Bringing back Clayton Kershaw is the final piece of the Dodgers' puzzle

Division Series - Arizona Diamondbacks v Los Angeles Dodgers - Game One
Division Series - Arizona Diamondbacks v Los Angeles Dodgers - Game One / Harry How/GettyImages

2024 is already shaping up to be a banner year for the Los Angeles Dodgers, but there’s one more offseason move that could serve as both a wise investment and a fierce rallying cry.

At present, the Dodgers' front office has yet to bring back future Hall of Famer Clayton Kershaw. Recent rumblings have suggested the boys in blue are “keeping the door open” for a reunion, but nothing further has occurred.

The Texas native has also been on record saying he would only pitch for either LA or his hometown Rangers.

Kershaw dealt with a shoulder ailment for the majority of last season. Outside of a terrible postseason start against the Diamondbacks, he was mostly solid when he did take the bump. Over 24 regular season appearances, he posted a 13-5 record along with a 2.46 ERA. Assuming he’s able to offer similar results, bringing him back would aid a rotation that's skilled but largely unproven.

Bringing back Clayton Kershaw is the final piece of the Dodgers' puzzle

In truth though, the argument in favor of a reunion with the 35-year old has more to do with strategy and nostalgia than it does with any one stat or set of outcomes.

Bobby Miller, Emmet Sheehan and Yoshinobu Yamamoto have not yet shown the ability to be dominant MLB arms. Miller and Sheehan are extremely young, and while Yamamoto obviously boasts an elite resumé, he’s yet to experience a full 162-game grind with less rest between starts. Though Tyler Glasnow has proven to have ace potential, he's frequently injured and has only surpassed 100 innings in a single season twice since debuting in 2016.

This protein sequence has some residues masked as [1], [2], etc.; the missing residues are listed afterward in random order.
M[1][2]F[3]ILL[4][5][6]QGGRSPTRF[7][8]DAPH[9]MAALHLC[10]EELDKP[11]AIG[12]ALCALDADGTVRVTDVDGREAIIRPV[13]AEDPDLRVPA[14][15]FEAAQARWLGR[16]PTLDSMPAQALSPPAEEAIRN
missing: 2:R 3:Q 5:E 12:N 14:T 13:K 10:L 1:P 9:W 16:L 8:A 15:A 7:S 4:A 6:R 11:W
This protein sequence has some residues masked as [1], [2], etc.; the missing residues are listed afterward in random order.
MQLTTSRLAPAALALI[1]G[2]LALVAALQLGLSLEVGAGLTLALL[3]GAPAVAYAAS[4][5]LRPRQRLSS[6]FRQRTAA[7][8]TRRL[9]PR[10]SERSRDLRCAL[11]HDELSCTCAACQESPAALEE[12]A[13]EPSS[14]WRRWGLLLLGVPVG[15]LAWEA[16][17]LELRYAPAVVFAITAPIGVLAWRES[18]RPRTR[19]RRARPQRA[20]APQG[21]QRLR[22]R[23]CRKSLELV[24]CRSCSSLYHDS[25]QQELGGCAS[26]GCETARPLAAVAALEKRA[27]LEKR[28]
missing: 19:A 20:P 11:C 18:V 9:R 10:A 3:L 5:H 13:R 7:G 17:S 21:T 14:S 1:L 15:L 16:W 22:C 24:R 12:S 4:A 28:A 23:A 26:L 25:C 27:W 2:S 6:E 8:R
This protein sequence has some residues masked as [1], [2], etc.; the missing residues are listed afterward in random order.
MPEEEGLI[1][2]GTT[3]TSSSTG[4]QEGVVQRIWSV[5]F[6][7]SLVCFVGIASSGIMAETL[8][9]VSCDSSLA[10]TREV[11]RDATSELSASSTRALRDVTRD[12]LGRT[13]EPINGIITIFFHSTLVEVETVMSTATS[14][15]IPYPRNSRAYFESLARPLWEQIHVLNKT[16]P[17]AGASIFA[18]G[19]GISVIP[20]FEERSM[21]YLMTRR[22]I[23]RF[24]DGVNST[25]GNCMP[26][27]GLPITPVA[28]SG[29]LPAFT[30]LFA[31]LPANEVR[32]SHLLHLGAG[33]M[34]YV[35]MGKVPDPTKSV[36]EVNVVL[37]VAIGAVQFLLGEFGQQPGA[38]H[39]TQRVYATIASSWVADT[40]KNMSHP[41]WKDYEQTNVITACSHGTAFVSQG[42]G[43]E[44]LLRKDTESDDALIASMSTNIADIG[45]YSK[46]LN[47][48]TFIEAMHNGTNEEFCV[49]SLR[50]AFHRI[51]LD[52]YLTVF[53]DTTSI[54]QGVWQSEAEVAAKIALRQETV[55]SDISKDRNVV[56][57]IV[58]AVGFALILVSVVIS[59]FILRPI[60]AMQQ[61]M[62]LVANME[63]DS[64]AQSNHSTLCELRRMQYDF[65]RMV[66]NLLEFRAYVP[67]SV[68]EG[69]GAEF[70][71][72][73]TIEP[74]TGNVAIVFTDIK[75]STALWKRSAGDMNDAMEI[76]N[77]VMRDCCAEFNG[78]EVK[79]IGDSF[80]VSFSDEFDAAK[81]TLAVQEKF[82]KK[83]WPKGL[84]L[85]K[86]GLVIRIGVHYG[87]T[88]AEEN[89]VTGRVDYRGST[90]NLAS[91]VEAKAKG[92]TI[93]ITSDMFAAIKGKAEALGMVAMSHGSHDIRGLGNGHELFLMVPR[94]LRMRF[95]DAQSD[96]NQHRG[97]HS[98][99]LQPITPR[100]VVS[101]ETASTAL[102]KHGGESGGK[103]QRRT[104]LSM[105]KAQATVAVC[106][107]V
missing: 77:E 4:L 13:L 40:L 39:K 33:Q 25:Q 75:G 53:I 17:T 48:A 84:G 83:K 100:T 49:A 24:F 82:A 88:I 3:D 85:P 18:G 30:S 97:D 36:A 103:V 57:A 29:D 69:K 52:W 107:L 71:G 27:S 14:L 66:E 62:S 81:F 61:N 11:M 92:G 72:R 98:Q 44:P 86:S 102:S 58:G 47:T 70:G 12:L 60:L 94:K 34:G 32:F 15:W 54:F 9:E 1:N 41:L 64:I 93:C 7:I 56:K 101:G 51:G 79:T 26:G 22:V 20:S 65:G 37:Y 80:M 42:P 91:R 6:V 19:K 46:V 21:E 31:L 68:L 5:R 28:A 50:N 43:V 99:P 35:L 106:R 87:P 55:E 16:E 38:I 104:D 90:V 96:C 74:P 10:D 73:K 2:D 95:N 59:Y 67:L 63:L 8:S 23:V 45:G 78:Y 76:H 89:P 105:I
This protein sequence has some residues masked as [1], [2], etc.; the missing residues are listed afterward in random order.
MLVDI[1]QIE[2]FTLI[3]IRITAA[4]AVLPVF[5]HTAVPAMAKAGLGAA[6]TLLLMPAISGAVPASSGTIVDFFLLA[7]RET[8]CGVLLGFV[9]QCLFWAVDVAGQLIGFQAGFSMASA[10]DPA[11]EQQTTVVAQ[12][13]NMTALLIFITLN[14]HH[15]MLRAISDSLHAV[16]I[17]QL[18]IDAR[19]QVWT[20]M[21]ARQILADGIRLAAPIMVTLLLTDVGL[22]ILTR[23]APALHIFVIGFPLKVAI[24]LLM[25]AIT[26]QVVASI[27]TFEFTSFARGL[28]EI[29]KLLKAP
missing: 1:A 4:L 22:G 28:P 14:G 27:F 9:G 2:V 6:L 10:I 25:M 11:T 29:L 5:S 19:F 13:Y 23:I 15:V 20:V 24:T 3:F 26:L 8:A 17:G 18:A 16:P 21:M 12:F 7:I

Kershaw was once one of the game’s most unstoppable forces. His mentorship would be a critical component of Miller and Sheehan’s development. In Kershaw’s rookie season, he posted a 4.26 ERA across 107.2 innings. His sophomore campaign was far more compelling with a 2.79 ERA over 171 innings. He experienced the sort of jump LA would like their two young studs to take.

As for Yamamoto, who better to help him adjust to MLB than Kershaw? In many ways, Dodger fans are hoping Yamamoto’s performance will somewhat resemble Kershaw’s past excellence.

On an emotional level, one could argue that bringing back Kershaw could also serve as a chemistry move for longtime teammates and fans. Players such as Max Muncy and Joe Kelly have played alongside the lefty for several seasons. It's not a stretch to say they’d be pumped to help their teammate end his career on a high note.

Fans have seen Clayton Kerhsaw at his best and worst, they too would assuredly like to see him be a part of this new “super team” that LA has constructed.

He’s been there for a myriad a postseason disappointments, it’s only right for him to potentially be present for one of the team’s biggest triumphs.